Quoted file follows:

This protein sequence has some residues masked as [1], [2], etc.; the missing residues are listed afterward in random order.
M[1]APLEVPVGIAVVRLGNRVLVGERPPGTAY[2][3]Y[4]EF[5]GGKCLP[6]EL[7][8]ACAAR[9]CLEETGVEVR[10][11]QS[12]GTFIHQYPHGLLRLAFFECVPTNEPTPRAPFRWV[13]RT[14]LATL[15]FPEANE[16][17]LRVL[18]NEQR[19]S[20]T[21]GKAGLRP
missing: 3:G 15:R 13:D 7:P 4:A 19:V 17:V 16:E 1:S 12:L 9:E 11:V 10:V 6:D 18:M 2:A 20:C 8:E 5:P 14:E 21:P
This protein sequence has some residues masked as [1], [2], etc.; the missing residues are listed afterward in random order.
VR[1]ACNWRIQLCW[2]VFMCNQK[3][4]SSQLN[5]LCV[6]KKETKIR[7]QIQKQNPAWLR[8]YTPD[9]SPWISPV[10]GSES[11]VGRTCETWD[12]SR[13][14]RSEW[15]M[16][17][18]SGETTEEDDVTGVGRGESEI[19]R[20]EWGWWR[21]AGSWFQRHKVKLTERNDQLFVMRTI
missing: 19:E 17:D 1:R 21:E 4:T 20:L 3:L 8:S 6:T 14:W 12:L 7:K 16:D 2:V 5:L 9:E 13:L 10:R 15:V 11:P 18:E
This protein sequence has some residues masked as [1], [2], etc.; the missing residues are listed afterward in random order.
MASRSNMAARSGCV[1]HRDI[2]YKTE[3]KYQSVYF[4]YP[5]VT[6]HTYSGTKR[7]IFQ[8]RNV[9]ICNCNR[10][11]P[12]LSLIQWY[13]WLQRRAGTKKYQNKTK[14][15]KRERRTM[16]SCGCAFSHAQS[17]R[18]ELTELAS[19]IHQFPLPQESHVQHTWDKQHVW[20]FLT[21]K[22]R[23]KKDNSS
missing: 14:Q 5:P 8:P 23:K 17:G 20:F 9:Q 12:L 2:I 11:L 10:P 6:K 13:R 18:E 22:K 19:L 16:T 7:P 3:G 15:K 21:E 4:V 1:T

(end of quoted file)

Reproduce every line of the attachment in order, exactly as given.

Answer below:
This protein sequence has some residues masked as [1], [2], etc.; the missing residues are listed afterward in random order.
M[1]APLEVPVGIAVVRLGNRVLVGERPPGTAY[2][3]Y[4]EF[5]GGKCLP[6]EL[7][8]ACAAR[9]CLEETGVEVR[10][11]QS[12]GTFIHQYPHGLLRLAFFECVPTNEPTPRAPFRWV[13]RT[14]LATL[15]FPEANE[16][17]LRVL[18]NEQR[19]S[20]T[21]GKAGLRP
missing: 3:G 15:R 13:D 7:P 4:A 19:V 17:V 16:E 1:S 12:L 9:E 11:V 10:V 6:D 18:M 2:A 20:C 8:E 5:P 14:E 21:P
This protein sequence has some residues masked as [1], [2], etc.; the missing residues are listed afterward in random order.
VR[1]ACNWRIQLCW[2]VFMCNQK[3][4]SSQLN[5]LCV[6]KKETKIR[7]QIQKQNPAWLR[8]YTPD[9]SPWISPV[10]GSES[11]VGRTCETWD[12]SR[13][14]RSEW[15]M[16][17][18]SGETTEEDDVTGVGRGESEI[19]R[20]EWGWWR[21]AGSWFQRHKVKLTERNDQLFVMRTI
missing: 19:E 17:D 1:R 21:E 4:T 20:L 3:L 8:S 6:T 14:W 12:L 7:K 16:D 2:V 5:L 9:E 13:L 10:R 15:V 11:P 18:E
This protein sequence has some residues masked as [1], [2], etc.; the missing residues are listed afterward in random order.
MASRSNMAARSGCV[1]HRDI[2]YKTE[3]KYQSVYF[4]YP[5]VT[6]HTYSGTKR[7]IFQ[8]RNV[9]ICNCNR[10][11]P[12]LSLIQWY[13]WLQRRAGTKKYQNKTK[14][15]KRERRTM[16]SCGCAFSHAQS[17]R[18]ELTELAS[19]IHQFPLPQESHVQHTWDKQHVW[20]FLT[21]K[22]R[23]KKDNSS
missing: 14:Q 5:P 8:P 23:K 17:G 20:F 9:Q 12:L 2:I 11:L 10:P 6:K 13:R 18:E 22:K 19:L 16:T 7:P 3:G 15:K 21:E 4:V 1:T